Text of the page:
WASHINGTON, DC — An embolic-protection device delivered percutaneously via the radial artery and used during transcatheter aortic-valve implantation (TAVI) in high-risk patients with aortic stenosis significantly reduced the number of cerebral lesions and lesion volume when compared with TAVI procedures performed without the filter.
These are the findings from the CLEAN-TAVI trial, a 100-patient study presented today by Dr Axel Linke (University of Leipzig, Germany) here at TCT 2014 . Of these patients, all of whom received the CoreValve (Medtronic), 50 underwent transcatheter aortic-valve replacement (TAVR) without embolic protection and 50 received embolic protection with the Sentinel cerebral protection device (Claret Medical). With the system, a proximal embolic filter is placed in the brachiocephalic artery and a distal embolic filter is placed in the left common carotid artery.
Speaking during a morning press conference announcing the results, Linke said the researchers examined by diffusion-weighted MRI the number of lesions in areas of the brain protected by the embolic device. They also investigated the number of lesions in the entire brain, because there is a small area supplied by the left cerebral artery that is not protected with the device.
At two days, there were 10 lesions detected in those undergoing TAVI without the filter vs four lesions in those who received embolic protection, a significant 60% reduction. At seven days, there were seven and three lesions in the control and filter arms, respectively. This difference was also statistically significant. When the entire region of brain was analyzed, and not just the protected region, the total number of lesions at two and seven days were significantly reduced in the filter-treated patients.
The results in both the protected and nonprotected regions of the brain were similar when investigators analyzed total lesion volume. Again, the outcome favored the filter-treated patients. In their neurocognitive assessment of patients, Linke said they observed lower rates of ataxia in the patients treated with the embolic protection device, and "this supports the notion that the filter has the potential to improve neurological outcomes."
Reduction in MRI End Point—Stroke Outcomes Not Known
Interestingly, the study showed a reduction in the total number of lesions and lesion volume from day 2 to day 7. "This study tells us that there is a natural evolution of the lesion," said Linke. "They tend to decrease in size, and some of the lesions do disappear. What is the physiologic reason for this? It's something we need to explore further."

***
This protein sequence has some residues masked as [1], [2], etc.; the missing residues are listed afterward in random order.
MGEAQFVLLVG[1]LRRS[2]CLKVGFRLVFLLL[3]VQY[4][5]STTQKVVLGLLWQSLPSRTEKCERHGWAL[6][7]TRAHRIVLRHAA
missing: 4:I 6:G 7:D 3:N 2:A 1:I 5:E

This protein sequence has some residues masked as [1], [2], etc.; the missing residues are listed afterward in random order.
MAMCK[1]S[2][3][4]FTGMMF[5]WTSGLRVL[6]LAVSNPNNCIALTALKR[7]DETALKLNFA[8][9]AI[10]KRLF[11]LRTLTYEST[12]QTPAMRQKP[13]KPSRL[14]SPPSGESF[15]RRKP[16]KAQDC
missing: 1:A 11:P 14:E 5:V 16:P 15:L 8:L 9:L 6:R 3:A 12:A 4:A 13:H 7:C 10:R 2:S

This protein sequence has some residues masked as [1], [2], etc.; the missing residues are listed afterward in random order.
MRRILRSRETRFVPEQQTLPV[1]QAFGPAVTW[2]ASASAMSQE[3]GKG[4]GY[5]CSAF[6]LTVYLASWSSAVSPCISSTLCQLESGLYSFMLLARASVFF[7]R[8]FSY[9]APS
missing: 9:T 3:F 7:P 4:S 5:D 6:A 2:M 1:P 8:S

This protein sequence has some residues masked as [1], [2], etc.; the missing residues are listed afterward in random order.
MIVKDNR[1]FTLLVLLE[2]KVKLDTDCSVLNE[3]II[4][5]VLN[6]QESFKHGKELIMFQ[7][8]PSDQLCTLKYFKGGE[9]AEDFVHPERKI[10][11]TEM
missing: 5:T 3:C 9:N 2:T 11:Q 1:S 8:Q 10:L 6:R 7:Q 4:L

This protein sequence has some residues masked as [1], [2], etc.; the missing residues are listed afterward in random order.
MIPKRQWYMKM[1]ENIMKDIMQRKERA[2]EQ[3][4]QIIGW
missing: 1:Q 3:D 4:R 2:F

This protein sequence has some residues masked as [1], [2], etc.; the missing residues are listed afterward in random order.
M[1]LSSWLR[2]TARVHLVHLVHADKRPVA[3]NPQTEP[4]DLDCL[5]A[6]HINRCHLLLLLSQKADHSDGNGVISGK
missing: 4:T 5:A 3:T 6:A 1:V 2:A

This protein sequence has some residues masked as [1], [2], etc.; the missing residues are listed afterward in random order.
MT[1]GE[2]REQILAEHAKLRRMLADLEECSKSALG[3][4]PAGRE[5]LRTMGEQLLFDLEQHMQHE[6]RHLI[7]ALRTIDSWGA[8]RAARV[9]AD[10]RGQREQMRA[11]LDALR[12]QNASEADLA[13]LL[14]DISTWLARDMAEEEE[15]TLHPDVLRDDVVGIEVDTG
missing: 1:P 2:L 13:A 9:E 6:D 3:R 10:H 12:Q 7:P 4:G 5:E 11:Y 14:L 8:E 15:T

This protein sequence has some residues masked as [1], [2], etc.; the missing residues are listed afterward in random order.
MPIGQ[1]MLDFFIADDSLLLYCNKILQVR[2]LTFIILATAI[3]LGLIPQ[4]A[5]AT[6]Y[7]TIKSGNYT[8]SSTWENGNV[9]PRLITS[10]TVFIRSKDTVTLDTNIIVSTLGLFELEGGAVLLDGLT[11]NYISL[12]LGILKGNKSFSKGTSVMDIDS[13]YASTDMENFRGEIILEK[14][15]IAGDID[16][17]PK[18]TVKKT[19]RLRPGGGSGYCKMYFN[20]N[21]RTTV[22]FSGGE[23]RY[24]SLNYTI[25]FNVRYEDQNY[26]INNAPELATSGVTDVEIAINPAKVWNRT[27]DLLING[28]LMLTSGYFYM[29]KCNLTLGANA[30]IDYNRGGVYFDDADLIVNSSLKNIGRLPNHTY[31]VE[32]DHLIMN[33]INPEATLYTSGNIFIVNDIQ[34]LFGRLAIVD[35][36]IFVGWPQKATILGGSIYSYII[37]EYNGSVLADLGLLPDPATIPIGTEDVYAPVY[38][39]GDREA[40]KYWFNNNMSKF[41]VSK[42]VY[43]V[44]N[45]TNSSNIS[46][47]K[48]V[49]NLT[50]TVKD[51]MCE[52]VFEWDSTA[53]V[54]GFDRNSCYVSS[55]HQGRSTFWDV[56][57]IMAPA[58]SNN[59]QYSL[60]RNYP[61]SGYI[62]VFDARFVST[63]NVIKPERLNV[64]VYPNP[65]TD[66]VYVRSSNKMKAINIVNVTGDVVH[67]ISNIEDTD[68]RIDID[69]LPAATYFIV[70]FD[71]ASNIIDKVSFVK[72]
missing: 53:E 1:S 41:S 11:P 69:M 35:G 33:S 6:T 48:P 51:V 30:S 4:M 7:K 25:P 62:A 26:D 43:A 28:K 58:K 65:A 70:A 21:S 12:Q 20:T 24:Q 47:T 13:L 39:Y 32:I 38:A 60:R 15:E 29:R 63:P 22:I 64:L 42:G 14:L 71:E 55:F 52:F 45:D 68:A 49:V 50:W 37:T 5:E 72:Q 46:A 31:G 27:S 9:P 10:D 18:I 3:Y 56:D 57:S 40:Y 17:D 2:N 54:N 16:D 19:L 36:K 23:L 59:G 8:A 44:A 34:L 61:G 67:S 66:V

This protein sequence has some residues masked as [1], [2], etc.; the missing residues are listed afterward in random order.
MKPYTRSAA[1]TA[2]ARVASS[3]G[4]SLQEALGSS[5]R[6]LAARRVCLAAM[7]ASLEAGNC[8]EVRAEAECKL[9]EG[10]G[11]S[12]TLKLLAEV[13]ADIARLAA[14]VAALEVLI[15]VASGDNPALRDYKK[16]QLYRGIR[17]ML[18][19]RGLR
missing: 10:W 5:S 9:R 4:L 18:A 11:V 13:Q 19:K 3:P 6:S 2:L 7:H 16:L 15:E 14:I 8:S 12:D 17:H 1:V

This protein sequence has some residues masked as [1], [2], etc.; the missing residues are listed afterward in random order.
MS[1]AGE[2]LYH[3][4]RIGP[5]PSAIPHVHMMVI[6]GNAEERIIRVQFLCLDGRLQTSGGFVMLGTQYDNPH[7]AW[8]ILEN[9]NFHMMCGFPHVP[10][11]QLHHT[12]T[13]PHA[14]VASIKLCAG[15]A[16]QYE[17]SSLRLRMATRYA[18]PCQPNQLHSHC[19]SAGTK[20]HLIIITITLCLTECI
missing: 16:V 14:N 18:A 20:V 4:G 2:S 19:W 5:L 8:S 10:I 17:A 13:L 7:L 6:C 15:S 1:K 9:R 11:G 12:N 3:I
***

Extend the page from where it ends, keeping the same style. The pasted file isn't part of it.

Commenting on the results, Dr Jeffrey Popma (Beth Israel Deaconess Medical Center, Boston, MA) said the data are convincing as a proof of concept that embolic protection reduces particulate debris to the brain. Popma, who was involved in the initial studies with CoreValve, said that it is difficult to obtain imaging from TAVI patients, so these results will be welcomed by physicians. He noted that neurologists remain concerned about lesions detected at 48 hours even if they resolve. Even though there is resolution, the damage to the brain might have already been done, he said.
Dr Alexander Abizaid (Institute Dante Pazzanese de Cardiologia, São Paulo, Brazil), who was not part of the study, said their center has been using this particular embolic-protection device for two years. When the device is removed after the procedure, debris is evident in 90% of cases. "So to prove this by MRI is very exciting for me," he said. CLEAN-TAVI, he said, is simply a mechanistic study, and bigger studies will be needed to determine whether the device reduces stroke rates rather than surrogate end points.
In terms of safety, Linke said the mortality rate at 30 days was 1% in the entire cohort. He pointed out that these were slightly healthier patients than those enrolled in the CoreValve High-Risk cohort, with an STS score of 5.5% and a logistic EuroSCORE of 16%.
The SENTINEL investigational device exemption (IDE) study is currently ongoing in the US and Europe. A 15-center trial randomizing approximately 360 TAVI patients to treatment with the embolic filter or to TAVI alone is being led by Dr Samir Kapadia (Cleveland Clinic, OH) and Dr Susheel Kodali (Columbia University, New York). The primary end point is an assessment of cerebral lesions by MRI at four to seven days postprocedure.
The Sentinel cerebral protection system has CE Mark approval in Europe for use during TAVI procedures.
Linke reports grant and research support from Medtronic and Claret Medical and consulting fees/honoraria from Medtronic, St Jude Medical, Claret Medical, Boston Scientific, and Edwards Lifesciences. Abizaid reports grant and research support from Biotronik and REVA and consulting fees/honoraria from Abbott Vascular, Medtronic, and Boston Scientific. Popma reports grant and research support from Abbott Vascular, Boston Scientific, Cook Medical, ev3, and Medtronic and consulting fees/honoraria from Abbott Vascular, ev3, and Boston Scientific.
Heartwire from Medscape © 2014
Cite this: Embolic Filter Reduces Cerebral Lesions During TAVI - Medscape - Sep 13, 2014.